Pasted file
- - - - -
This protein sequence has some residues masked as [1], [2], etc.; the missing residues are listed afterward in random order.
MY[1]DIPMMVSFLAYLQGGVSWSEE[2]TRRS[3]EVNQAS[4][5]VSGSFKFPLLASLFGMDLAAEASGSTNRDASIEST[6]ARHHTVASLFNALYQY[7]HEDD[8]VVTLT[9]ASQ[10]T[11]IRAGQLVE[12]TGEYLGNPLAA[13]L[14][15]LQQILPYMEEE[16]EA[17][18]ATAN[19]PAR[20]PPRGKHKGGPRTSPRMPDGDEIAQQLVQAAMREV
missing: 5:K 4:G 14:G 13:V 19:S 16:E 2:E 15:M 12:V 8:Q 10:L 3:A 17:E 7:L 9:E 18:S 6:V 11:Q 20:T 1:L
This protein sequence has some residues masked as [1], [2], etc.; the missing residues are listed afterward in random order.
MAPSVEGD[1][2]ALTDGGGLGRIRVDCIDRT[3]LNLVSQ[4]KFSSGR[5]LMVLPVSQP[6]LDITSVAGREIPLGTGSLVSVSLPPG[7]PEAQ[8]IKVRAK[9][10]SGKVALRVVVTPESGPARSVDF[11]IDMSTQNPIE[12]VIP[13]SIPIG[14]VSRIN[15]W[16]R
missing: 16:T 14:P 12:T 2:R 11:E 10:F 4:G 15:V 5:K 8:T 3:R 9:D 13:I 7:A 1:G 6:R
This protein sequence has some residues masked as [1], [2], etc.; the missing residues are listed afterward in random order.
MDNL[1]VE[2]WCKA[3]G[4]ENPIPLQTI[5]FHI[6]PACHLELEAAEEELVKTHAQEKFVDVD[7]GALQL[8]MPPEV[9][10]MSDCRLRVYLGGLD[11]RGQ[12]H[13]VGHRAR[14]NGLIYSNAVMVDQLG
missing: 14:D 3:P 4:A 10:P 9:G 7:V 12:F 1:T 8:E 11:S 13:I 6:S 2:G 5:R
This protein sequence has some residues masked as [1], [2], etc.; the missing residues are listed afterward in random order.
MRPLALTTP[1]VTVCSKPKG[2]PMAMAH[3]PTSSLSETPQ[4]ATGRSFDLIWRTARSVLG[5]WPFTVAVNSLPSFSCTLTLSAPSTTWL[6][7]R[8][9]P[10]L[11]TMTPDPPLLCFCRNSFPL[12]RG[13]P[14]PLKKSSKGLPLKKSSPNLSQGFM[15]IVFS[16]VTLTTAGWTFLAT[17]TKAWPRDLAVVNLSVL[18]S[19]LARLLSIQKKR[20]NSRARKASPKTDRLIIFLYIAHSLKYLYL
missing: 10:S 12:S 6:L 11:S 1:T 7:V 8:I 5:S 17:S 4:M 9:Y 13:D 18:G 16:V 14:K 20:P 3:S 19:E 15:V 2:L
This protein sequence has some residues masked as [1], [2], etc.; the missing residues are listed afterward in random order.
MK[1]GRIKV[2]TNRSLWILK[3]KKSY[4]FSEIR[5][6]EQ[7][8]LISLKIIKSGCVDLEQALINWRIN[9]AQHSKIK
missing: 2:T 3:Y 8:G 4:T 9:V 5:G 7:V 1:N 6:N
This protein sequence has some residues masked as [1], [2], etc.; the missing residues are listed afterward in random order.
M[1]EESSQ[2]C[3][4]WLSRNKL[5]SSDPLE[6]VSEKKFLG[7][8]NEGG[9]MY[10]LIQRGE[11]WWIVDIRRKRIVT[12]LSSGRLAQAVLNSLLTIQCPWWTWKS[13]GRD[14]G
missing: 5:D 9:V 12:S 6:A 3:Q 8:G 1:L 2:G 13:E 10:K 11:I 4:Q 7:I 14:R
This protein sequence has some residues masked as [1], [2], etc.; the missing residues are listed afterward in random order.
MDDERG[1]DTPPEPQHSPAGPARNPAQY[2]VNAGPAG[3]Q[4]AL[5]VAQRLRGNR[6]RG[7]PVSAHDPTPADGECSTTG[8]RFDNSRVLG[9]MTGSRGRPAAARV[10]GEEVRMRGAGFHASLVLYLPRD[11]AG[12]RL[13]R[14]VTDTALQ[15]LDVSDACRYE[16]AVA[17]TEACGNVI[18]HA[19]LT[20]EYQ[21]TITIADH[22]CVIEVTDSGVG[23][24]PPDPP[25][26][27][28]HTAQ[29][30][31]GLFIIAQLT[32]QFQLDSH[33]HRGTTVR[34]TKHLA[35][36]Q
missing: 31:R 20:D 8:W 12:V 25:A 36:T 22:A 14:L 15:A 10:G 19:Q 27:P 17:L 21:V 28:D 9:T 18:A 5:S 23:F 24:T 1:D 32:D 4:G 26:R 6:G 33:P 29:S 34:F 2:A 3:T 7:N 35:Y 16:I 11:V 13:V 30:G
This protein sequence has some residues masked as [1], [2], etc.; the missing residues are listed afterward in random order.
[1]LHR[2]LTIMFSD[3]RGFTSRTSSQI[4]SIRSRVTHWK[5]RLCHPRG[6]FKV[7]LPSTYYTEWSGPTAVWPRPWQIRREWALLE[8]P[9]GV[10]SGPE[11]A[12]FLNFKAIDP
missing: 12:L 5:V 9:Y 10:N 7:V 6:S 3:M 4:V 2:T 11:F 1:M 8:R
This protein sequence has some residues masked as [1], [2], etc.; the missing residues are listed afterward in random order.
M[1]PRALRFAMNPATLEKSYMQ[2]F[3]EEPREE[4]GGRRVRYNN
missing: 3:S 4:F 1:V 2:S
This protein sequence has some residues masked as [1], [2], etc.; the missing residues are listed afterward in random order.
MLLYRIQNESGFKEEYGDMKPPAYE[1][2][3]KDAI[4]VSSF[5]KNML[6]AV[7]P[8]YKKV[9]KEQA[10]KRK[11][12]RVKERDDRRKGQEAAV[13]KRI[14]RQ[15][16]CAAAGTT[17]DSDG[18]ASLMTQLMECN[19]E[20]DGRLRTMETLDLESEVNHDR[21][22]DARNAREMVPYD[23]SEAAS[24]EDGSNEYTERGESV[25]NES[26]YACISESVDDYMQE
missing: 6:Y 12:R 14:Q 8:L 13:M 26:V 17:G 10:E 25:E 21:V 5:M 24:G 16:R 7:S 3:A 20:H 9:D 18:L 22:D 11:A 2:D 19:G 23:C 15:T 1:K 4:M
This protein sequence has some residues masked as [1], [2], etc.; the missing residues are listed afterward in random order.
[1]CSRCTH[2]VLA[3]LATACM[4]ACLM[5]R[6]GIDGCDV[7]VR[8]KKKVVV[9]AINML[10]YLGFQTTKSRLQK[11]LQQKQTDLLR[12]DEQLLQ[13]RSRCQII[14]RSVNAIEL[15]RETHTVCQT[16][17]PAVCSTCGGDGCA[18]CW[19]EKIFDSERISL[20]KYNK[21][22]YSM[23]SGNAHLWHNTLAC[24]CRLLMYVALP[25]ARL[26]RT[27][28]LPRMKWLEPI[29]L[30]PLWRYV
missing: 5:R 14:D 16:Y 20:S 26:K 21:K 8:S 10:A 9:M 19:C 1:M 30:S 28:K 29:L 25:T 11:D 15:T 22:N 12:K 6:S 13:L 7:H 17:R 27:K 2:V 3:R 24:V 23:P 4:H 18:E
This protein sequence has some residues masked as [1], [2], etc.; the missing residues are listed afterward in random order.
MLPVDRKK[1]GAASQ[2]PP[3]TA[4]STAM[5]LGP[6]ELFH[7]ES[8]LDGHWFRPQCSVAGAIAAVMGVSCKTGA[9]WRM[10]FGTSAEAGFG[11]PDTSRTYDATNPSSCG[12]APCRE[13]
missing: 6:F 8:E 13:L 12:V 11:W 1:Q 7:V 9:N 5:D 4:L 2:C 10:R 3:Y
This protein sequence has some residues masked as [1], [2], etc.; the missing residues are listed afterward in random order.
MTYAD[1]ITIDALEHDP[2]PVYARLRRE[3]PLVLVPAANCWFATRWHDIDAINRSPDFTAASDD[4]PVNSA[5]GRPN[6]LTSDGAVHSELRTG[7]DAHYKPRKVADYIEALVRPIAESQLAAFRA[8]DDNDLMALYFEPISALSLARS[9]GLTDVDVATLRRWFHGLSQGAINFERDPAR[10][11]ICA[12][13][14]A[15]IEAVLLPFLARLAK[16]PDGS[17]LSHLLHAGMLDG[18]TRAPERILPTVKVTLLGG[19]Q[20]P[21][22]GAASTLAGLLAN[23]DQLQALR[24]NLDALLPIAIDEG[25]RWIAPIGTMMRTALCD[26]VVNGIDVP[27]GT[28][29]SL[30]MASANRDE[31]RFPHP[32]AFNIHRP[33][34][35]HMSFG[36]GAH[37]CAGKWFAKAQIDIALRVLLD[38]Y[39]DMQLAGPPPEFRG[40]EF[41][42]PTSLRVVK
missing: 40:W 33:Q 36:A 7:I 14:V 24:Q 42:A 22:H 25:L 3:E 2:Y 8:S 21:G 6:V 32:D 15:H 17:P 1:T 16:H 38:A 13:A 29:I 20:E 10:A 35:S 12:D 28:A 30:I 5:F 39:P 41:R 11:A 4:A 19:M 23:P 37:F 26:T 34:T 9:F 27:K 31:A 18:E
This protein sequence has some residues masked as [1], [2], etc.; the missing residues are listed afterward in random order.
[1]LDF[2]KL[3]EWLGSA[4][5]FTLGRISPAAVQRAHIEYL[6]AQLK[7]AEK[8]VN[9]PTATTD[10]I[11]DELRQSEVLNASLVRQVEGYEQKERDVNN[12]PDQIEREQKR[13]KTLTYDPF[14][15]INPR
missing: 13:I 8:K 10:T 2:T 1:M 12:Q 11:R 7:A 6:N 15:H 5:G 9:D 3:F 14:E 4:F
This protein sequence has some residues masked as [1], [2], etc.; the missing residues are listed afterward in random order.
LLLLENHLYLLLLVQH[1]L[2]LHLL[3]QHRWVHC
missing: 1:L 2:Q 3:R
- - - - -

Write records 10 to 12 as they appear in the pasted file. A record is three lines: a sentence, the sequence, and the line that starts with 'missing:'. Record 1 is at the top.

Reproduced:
This protein sequence has some residues masked as [1], [2], etc.; the missing residues are listed afterward in random order.
MLLYRIQNESGFKEEYGDMKPPAYE[1][2][3]KDAI[4]VSSF[5]KNML[6]AV[7]P[8]YKKV[9]KEQA[10]KRK[11][12]RVKERDDRRKGQEAAV[13]KRI[14]RQ[15][16]CAAAGTT[17]DSDG[18]ASLMTQLMECN[19]E[20]DGRLRTMETLDLESEVNHDR[21][22]DARNAREMVPYD[23]SEAAS[24]EDGSNEYTERGESV[25]NES[26]YACISESVDDYMQE
missing: 6:Y 12:R 14:Q 8:L 13:M 26:V 17:G 10:E 25:E 21:V 5:M 24:G 16:R 7:S 3:A 20:H 9:D 18:L 22:D 11:A 2:D 19:G 23:C 15:T 1:K 4:M
This protein sequence has some residues masked as [1], [2], etc.; the missing residues are listed afterward in random order.
[1]CSRCTH[2]VLA[3]LATACM[4]ACLM[5]R[6]GIDGCDV[7]VR[8]KKKVVV[9]AINML[10]YLGFQTTKSRLQK[11]LQQKQTDLLR[12]DEQLLQ[13]RSRCQII[14]RSVNAIEL[15]RETHTVCQT[16][17]PAVCSTCGGDGCA[18]CW[19]EKIFDSERISL[20]KYNK[21][22]YSM[23]SGNAHLWHNTLAC[24]CRLLMYVALP[25]ARL[26]RT[27][28]LPRMKWLEPI[29]L[30]PLWRYV
missing: 5:R 14:D 16:Y 20:S 26:K 21:K 8:S 10:A 9:M 19:C 1:M 30:S 28:K 29:L 25:T 11:D 15:T 22:N 12:K 6:S 13:L 7:H 17:R 27:K 2:V 3:R 24:V 23:P 4:H 18:E
This protein sequence has some residues masked as [1], [2], etc.; the missing residues are listed afterward in random order.
MLPVDRKK[1]GAASQ[2]PP[3]TA[4]STAM[5]LGP[6]ELFH[7]ES[8]LDGHWFRPQCSVAGAIAAVMGVSCKTGA[9]WRM[10]FGTSAEAGFG[11]PDTSRTYDATNPSSCG[12]APCRE[13]
missing: 6:F 8:E 13:L 12:V 11:W 1:Q 7:V 9:N 5:D 4:L 2:C 10:R 3:Y